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The bonkers ‘Colossal’ works in spite of itself

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Jason Sudeikis and Anne Hathaway are monsters.
Photo: Neon / Courtesy

Three and a half stars

Colossal Anne Hathaway, Jason Sudeikis, Austin Stowell. Directed by Nacho Vigalondo. Rated R. Opens Friday in select theaters.

Rare indeed is the premise so inspired that it’s nearly impossible to screw up, but Colossal, the latest oddball effort from Spanish director Nacho Vigalondo (Timecrimes, Extraterrestrial), somehow mostly works despite being a complete mess. Even a simple plot summary is insane: Having returned to the sleepy town where she grew up, in a half-hearted effort to get her life together, Gloria (Anne Hathaway) gradually realizes that whenever she sets foot in a particular playground at 8:05 a.m., a Godzilla-like monster appears in downtown Seoul, precisely replicating every move she makes. What’s more, the same thing happens when her childhood friend, Oscar (Jason Sudeikis), steps into the playground, except that he manifests in Seoul as a Transformers-style robot. Soon, their petty personal differences are destroying buildings and even killing innocent people thousands of miles away—a situation made more toxic still by Gloria’s tendency to get blackout drunk and Oscar’s jealous anger at her lack of romantic interest in him.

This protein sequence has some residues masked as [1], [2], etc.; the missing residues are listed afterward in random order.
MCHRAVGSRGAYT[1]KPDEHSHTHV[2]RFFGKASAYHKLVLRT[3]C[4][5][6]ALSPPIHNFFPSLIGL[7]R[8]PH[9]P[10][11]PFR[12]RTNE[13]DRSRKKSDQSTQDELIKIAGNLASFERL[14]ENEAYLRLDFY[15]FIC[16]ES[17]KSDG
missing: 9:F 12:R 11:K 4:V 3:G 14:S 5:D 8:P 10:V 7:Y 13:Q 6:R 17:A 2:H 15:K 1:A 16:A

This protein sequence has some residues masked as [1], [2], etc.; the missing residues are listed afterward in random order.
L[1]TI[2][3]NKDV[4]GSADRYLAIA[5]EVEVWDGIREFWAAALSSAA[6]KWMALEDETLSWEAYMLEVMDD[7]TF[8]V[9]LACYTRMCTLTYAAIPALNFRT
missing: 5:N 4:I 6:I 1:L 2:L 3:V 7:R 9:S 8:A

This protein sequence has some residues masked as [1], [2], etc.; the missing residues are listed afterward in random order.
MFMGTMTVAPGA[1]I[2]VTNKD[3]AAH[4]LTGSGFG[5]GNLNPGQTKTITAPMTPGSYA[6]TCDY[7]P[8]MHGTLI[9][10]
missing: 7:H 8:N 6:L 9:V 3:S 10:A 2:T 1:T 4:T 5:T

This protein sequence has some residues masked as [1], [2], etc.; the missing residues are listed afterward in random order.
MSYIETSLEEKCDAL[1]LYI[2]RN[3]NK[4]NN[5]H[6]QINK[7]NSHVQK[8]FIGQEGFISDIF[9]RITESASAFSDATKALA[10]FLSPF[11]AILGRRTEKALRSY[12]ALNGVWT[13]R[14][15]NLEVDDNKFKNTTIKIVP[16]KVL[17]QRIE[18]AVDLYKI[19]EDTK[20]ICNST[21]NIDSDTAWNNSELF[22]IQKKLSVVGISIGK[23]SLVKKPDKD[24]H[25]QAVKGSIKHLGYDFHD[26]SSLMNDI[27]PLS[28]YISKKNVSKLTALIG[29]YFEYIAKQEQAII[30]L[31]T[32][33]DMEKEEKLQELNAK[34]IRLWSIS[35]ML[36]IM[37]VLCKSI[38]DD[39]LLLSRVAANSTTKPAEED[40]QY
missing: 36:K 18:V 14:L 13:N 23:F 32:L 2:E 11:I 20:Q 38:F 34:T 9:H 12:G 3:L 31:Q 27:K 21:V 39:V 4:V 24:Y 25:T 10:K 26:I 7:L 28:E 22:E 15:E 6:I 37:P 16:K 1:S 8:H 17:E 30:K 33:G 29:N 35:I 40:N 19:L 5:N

Unlike, say, Charlie Kaufman (of Being John Malkovich fame), Vigalondo isn’t disciplined enough to fashion something intellectually coherent from crazed absurdism. Colossal never quite decides whether it’s about the unwitting havoc caused by an alcoholic or the toxic behavior of a closet misogynist, and it veers uncertainly between goofy comedy and genuine ugliness. Furthermore, placing the giant avatars in another country suggests barbed commentary on collateral damage caused by American foreign policy—rich potential that the movie ignores. None of that matters much, however, when Gloria and Oscar’s ludicrous playground spats are playing out as a crappy Michael Bay movie on worldwide news broadcasts. Even at its most muddled, Colossal taps into the universal secret conviction that one’s most trivial actions and emotions are somehow world-consequential. More thematic rigor might have made it great, but anything less than amusing simply wasn’t an option.

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